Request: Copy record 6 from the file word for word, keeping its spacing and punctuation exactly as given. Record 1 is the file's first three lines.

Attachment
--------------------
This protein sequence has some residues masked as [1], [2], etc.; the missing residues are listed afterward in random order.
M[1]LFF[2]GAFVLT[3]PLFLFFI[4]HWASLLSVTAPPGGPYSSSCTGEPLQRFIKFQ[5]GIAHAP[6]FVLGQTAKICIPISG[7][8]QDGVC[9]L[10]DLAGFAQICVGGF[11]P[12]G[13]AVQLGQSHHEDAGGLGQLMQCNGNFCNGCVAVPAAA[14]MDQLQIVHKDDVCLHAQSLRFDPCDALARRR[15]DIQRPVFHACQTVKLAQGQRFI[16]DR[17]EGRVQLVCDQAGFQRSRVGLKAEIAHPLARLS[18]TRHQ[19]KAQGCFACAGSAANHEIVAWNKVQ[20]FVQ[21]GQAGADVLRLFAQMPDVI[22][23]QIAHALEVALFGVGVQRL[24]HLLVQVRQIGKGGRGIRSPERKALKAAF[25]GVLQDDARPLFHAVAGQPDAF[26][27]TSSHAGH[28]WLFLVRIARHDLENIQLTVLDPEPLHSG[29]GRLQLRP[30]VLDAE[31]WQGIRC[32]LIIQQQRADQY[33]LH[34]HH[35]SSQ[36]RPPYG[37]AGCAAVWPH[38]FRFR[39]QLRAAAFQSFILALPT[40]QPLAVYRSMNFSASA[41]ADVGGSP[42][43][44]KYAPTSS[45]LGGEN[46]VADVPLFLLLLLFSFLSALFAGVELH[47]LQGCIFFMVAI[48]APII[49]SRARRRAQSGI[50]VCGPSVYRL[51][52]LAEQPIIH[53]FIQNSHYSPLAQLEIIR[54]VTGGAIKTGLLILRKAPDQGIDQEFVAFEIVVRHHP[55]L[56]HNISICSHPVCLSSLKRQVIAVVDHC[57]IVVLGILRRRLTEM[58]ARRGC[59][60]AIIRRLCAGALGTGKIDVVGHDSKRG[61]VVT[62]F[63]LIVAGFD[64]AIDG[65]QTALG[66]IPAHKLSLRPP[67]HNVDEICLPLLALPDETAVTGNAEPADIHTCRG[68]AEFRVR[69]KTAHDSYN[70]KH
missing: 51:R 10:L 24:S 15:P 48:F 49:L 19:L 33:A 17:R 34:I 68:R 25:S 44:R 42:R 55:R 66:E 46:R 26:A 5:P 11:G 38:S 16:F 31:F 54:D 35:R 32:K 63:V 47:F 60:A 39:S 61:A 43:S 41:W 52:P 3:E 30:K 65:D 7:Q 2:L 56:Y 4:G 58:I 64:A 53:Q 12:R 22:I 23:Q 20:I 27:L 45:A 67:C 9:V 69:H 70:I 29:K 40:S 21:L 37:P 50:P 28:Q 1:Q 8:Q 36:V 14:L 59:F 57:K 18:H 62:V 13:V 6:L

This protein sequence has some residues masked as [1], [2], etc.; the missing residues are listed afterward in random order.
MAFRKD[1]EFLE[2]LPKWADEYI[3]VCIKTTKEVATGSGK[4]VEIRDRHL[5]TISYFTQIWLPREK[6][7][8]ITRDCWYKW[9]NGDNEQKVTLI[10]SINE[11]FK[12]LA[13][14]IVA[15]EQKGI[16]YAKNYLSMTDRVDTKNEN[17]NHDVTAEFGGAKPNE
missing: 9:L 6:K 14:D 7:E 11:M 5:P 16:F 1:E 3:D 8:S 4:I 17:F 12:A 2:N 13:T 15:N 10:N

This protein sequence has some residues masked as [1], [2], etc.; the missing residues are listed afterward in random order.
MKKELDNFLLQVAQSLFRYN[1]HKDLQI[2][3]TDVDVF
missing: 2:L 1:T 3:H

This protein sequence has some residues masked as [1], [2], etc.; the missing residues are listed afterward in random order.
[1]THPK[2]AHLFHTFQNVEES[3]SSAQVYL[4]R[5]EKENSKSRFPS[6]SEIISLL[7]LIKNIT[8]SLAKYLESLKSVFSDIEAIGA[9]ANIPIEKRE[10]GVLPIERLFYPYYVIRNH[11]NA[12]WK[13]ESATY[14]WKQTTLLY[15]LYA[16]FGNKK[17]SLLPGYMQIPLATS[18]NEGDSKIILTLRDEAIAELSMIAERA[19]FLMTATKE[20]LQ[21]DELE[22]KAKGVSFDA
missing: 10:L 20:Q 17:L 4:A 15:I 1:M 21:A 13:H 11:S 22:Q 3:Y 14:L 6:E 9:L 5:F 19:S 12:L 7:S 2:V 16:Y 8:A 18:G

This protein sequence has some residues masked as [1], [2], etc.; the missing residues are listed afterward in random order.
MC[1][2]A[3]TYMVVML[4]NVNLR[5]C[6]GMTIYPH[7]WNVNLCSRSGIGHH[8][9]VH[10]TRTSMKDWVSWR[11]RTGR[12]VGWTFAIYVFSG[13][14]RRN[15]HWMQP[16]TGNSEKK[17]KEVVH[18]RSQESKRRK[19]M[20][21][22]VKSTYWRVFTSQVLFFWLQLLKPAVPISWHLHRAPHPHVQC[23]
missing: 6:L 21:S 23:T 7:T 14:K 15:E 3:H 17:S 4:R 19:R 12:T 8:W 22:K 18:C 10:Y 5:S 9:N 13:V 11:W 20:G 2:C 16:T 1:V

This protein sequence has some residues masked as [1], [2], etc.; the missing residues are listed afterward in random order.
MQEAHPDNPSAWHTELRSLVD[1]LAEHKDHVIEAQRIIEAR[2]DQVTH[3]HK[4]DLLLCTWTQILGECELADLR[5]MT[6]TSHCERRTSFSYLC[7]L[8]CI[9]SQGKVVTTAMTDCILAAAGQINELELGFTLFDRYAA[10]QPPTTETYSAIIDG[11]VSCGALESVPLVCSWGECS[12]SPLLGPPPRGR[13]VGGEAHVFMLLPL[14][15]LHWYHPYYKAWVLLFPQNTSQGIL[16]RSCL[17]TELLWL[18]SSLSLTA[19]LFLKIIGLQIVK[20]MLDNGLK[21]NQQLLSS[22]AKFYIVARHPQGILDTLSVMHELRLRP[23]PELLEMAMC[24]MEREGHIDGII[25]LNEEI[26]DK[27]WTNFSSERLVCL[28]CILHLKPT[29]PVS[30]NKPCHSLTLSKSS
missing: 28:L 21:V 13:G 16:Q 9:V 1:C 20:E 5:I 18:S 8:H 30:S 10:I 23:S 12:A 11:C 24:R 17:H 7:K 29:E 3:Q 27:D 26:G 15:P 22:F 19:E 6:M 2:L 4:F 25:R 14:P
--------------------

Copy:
This protein sequence has some residues masked as [1], [2], etc.; the missing residues are listed afterward in random order.
MQEAHPDNPSAWHTELRSLVD[1]LAEHKDHVIEAQRIIEAR[2]DQVTH[3]HK[4]DLLLCTWTQILGECELADLR[5]MT[6]TSHCERRTSFSYLC[7]L[8]CI[9]SQGKVVTTAMTDCILAAAGQINELELGFTLFDRYAA[10]QPPTTETYSAIIDG[11]VSCGALESVPLVCSWGECS[12]SPLLGPPPRGR[13]VGGEAHVFMLLPL[14][15]LHWYHPYYKAWVLLFPQNTSQGIL[16]RSCL[17]TELLWL[18]SSLSLTA[19]LFLKIIGLQIVK[20]MLDNGLK[21]NQQLLSS[22]AKFYIVARHPQGILDTLSVMHELRLRP[23]PELLEMAMC[24]MEREGHIDGII[25]LNEEI[26]DK[27]WTNFSSERLVCL[28]CILHLKPT[29]PVS[30]NKPCHSLTLSKSS
missing: 28:L 21:V 13:G 16:Q 9:V 1:C 20:E 5:I 18:S 8:H 30:S 10:I 23:S 12:A 11:C 24:R 17:H 7:K 29:E 3:Q 27:D 26:G 15:P 22:F 19:E 6:M 2:L 4:F 25:R 14:P